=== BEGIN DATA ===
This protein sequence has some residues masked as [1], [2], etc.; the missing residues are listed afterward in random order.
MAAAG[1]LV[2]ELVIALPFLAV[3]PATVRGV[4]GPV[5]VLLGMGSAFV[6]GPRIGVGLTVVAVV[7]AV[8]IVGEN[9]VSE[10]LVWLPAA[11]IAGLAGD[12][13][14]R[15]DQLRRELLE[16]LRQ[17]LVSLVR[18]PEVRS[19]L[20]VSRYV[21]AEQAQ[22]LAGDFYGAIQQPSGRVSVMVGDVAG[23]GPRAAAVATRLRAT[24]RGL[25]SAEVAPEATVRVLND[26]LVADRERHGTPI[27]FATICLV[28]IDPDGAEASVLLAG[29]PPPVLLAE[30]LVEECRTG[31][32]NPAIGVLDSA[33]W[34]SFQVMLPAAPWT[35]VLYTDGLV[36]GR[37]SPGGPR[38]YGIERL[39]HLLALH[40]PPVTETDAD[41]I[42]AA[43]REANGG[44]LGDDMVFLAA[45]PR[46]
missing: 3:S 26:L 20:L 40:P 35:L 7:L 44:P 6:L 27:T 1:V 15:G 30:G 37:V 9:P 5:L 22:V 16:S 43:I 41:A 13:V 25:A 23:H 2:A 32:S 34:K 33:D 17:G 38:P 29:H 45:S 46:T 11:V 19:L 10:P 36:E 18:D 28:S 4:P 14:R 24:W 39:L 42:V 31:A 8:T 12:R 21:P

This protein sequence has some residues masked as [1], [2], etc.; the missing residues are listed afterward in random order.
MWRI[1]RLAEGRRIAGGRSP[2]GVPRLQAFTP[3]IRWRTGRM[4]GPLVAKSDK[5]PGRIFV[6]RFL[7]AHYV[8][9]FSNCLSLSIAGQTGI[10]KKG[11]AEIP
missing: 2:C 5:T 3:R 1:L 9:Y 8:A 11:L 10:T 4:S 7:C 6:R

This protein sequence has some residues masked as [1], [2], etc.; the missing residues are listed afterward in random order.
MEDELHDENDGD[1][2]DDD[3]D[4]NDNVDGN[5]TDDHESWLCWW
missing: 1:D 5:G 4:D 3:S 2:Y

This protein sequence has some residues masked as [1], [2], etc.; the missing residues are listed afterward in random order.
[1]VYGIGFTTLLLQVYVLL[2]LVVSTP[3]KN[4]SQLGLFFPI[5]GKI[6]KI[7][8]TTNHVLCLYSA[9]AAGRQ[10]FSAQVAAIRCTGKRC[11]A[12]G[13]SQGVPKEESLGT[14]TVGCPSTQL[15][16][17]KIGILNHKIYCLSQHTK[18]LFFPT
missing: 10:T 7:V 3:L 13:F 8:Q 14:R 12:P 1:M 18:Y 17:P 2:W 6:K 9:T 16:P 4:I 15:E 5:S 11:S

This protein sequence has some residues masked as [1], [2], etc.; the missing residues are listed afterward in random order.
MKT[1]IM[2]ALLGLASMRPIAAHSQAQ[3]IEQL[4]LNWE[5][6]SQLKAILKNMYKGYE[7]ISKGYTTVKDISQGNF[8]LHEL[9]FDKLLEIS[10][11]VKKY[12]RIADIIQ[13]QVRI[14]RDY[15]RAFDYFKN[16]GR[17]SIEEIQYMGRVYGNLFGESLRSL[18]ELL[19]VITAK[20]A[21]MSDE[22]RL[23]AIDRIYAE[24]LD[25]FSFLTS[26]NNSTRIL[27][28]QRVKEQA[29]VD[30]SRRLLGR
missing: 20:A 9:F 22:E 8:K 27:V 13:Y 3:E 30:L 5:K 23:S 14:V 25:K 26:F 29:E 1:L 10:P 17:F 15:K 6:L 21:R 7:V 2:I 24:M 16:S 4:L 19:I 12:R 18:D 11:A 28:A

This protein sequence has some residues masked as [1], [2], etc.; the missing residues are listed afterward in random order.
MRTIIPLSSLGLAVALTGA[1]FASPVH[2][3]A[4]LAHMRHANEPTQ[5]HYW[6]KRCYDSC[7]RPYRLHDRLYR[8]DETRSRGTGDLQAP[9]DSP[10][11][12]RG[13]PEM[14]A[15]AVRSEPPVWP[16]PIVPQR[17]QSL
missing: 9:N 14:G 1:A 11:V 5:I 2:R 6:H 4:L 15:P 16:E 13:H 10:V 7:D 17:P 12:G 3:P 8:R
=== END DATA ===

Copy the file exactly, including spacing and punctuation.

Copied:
This protein sequence has some residues masked as [1], [2], etc.; the missing residues are listed afterward in random order.
MAAAG[1]LV[2]ELVIALPFLAV[3]PATVRGV[4]GPV[5]VLLGMGSAFV[6]GPRIGVGLTVVAVV[7]AV[8]IVGEN[9]VSE[10]LVWLPAA[11]IAGLAGD[12][13][14]R[15]DQLRRELLE[16]LRQ[17]LVSLVR[18]PEVRS[19]L[20]VSRYV[21]AEQAQ[22]LAGDFYGAIQQPSGRVSVMVGDVAG[23]GPRAAAVATRLRAT[24]RGL[25]SAEVAPEATVRVLND[26]LVADRERHGTPI[27]FATICLV[28]IDPDGAEASVLLAG[29]PPPVLLAE[30]LVEECRTG[31][32]NPAIGVLDSA[33]W[34]SFQVMLPAAPWT[35]VLYTDGLV[36]GR[37]SPGGPR[38]YGIERL[39]HLLALH[40]PPVTETDAD[41]I[42]AA[43]REANGG[44]LGDDMVFLAA[45]PR[46]
missing: 3:S 26:L 20:L 40:P 35:L 7:L 44:P 6:L 27:T 1:V 15:G 30:G 37:V 9:P 5:L 22:V 16:S 43:I 41:A 13:V 25:A 23:H 2:A 32:S 34:K 33:D 17:G 38:P 29:H 45:S 46:T 11:V 19:L 10:P 36:E 18:D 28:S 4:P 14:R 24:W 39:L 42:V 31:A 8:T 12:R 21:P

This protein sequence has some residues masked as [1], [2], etc.; the missing residues are listed afterward in random order.
MWRI[1]RLAEGRRIAGGRSP[2]GVPRLQAFTP[3]IRWRTGRM[4]GPLVAKSDK[5]PGRIFV[6]RFL[7]AHYV[8][9]FSNCLSLSIAGQTGI[10]KKG[11]AEIP
missing: 2:C 5:T 3:R 1:L 9:Y 8:A 11:L 10:T 4:S 7:C 6:R

This protein sequence has some residues masked as [1], [2], etc.; the missing residues are listed afterward in random order.
MEDELHDENDGD[1][2]DDD[3]D[4]NDNVDGN[5]TDDHESWLCWW
missing: 1:D 5:G 4:D 3:S 2:Y

This protein sequence has some residues masked as [1], [2], etc.; the missing residues are listed afterward in random order.
[1]VYGIGFTTLLLQVYVLL[2]LVVSTP[3]KN[4]SQLGLFFPI[5]GKI[6]KI[7][8]TTNHVLCLYSA[9]AAGRQ[10]FSAQVAAIRCTGKRC[11]A[12]G[13]SQGVPKEESLGT[14]TVGCPSTQL[15][16][17]KIGILNHKIYCLSQHTK[18]LFFPT
missing: 10:T 7:V 3:L 13:F 8:Q 14:R 12:P 1:M 18:Y 17:P 2:W 6:K 9:T 16:P 4:I 15:E 5:S 11:S

This protein sequence has some residues masked as [1], [2], etc.; the missing residues are listed afterward in random order.
MKT[1]IM[2]ALLGLASMRPIAAHSQAQ[3]IEQL[4]LNWE[5][6]SQLKAILKNMYKGYE[7]ISKGYTTVKDISQGNF[8]LHEL[9]FDKLLEIS[10][11]VKKY[12]RIADIIQ[13]QVRI[14]RDY[15]RAFDYFKN[16]GR[17]SIEEIQYMGRVYGNLFGESLRSL[18]ELL[19]VITAK[20]A[21]MSDE[22]RL[23]AIDRIYAE[24]LD[25]FSFLTS[26]NNSTRIL[27][28]QRVKEQA[29]VD[30]SRRLLGR
missing: 20:A 9:F 22:E 8:K 27:V 13:Y 3:E 30:L 5:K 23:S 14:V 25:K 26:F 29:E 1:L 10:P 17:F 15:K 6:L 21:R 7:V 2:I 24:M 16:S 4:L 19:I 12:R 18:D 11:A 28:A

This protein sequence has some residues masked as [1], [2], etc.; the missing residues are listed afterward in random order.
MRTIIPLSSLGLAVALTGA[1]FASPVH[2][3]A[4]LAHMRHANEPTQ[5]HYW[6]KRCYDSC[7]RPYRLHDRLYR[8]DETRSRGTGDLQAP[9]DSP[10][11][12]RG[13]PEM[14]A[15]AVRSEPPVWP[16]PIVPQR[17]QSL
missing: 9:N 14:G 1:A 11:V 5:I 2:R 6:H 4:L 15:P 16:E 13:H 10:V 7:D 17:P 12:G 3:P 8:R